United Nations officers inspect what is alleged to be a North Korean torpedo. Credit: SONG KYUNG-SEOK/GETTY IMAGES

It seemed like an open-and-shut case. In May, two months after the South Korean warship Cheonan suddenly sank in the Yellow Sea, the country released the findings of its investigation, blaming a torpedo attack by its northern neighbour.

The evidence included a smoking gun: parts of a torpedo found near the ship had the same dimensions as those in North Korean munitions pamphlets, and ink marks identified the torpedo as North Korean.

But North Korea has consistently denied the attack, demanding that the United Nations (UN) coordinate a joint North–South investigation. The UN released a long-awaited statement on 9 July, condemning the incident, which led to 46 deaths, but it conspicuously failed to blame North Korea.

On the same day, at a press conference in Tokyo, scientists raised issues about the South Korean investigation that they believe cast doubt on North Korea's involvement. Seung-Hun Lee, a South Korean-born physicist who works at the University of Virginia in Charlottesville, says that the most problematic point is the claim that material from the Cheonan was adsorbed onto the torpedo's propeller. Although electron-dispersive spectroscopy found a match between the adsorbed material and the ship, X-ray diffraction analysis found no sign of the expected aluminium or aluminium oxide from the ship.

To explain this discrepancy, the investigation team suggested that, after the explosion, the material cooled rapidly into an amorphous form that cannot be detected by X-ray diffraction. But this supercooling is a delicate process, says Lee. "It's impossible that 100% of it would be amorphous." Lee's experiments show that aluminium left over from a detonation would mainly be crystalline.

Lee's analysis, posted online on 3 June (S.-H. Lee and P. Yang, preprint at http://arxiv.org/abs/1006.0680; 2010), was soon bolstered by independent work from Panseok Yang, a laboratory manager specializing in mass spectrometry at the University of Manitoba in Winnipeg, Canada. Yang's data, added on 28 June to Lee's report, show that the ratio of oxygen to metal in rapidly cooled aluminium oxides would be much lower than that found by South Korea's investigation, and that the material identified could be the torpedo's own corroded aluminium.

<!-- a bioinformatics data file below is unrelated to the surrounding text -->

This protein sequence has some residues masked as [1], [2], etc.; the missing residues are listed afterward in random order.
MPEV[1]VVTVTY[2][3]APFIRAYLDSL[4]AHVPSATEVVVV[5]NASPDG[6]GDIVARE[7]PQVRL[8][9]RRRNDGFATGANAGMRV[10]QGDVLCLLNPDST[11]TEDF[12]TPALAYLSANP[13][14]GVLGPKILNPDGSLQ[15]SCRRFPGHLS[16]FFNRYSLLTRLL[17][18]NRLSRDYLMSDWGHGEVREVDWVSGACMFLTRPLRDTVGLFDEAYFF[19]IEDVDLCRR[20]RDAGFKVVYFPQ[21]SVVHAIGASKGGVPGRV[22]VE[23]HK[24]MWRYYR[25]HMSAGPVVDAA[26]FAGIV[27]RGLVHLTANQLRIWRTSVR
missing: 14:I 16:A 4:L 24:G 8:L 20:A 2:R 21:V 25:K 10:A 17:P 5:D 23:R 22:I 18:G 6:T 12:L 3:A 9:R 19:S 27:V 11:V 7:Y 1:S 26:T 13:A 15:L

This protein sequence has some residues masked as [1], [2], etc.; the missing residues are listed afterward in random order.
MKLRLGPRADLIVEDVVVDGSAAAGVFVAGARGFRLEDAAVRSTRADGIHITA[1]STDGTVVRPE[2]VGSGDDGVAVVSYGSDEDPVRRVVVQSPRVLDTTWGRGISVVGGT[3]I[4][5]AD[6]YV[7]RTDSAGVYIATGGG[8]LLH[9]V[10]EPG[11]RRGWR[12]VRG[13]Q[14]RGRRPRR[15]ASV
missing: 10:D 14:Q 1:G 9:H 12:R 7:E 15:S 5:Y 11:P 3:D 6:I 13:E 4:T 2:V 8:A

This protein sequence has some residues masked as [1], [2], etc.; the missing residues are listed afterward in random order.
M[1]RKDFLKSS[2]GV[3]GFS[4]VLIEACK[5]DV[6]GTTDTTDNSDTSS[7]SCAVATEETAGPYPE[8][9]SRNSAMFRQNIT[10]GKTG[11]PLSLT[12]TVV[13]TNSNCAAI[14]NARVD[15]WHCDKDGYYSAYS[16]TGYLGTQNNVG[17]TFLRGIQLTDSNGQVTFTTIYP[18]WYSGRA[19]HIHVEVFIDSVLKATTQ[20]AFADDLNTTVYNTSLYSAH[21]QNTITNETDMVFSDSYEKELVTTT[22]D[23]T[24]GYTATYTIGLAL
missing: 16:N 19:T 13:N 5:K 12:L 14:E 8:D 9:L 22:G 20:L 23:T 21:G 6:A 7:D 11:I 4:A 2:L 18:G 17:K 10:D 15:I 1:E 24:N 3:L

Lee also says that it is unclear how the ink, which apparently identified the torpedo as North Korean, could have survived the heat of the detonation. He suggests that the Cheonan might have been hit by a mine or rammed by another ship — a suggestion also raised by Shin Sang-chul, a former officer in the South Korean navy who was part of the investigation team.

This week, a US-led UN team plans to meet North Korean military representatives to discuss the sinking. The South Korean government has adamantly denied fabrication or major problems with its interpretation of the data. Others also doubt that there is an alternative interpretation. "Aside from the science, it is consistent with North Korea's behaviour in the past," says James Schoff, an Asian regional security expert at the Institute for Foreign Policy Analysis in Cambridge, Massachusetts. Referring to South Korea's investigation, he says: "I have no doubts personally that the conclusion is correct."